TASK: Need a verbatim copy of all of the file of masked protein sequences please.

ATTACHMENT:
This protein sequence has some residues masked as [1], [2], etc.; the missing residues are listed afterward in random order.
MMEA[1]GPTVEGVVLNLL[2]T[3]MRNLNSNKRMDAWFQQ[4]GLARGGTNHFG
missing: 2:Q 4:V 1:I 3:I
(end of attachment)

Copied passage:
This protein sequence has some residues masked as [1], [2], etc.; the missing residues are listed afterward in random order.
MMEA[1]GPTVEGVVLNLL[2]T[3]MRNLNSNKRMDAWFQQ[4]GLARGGTNHFG
missing: 2:Q 4:V 1:I 3:I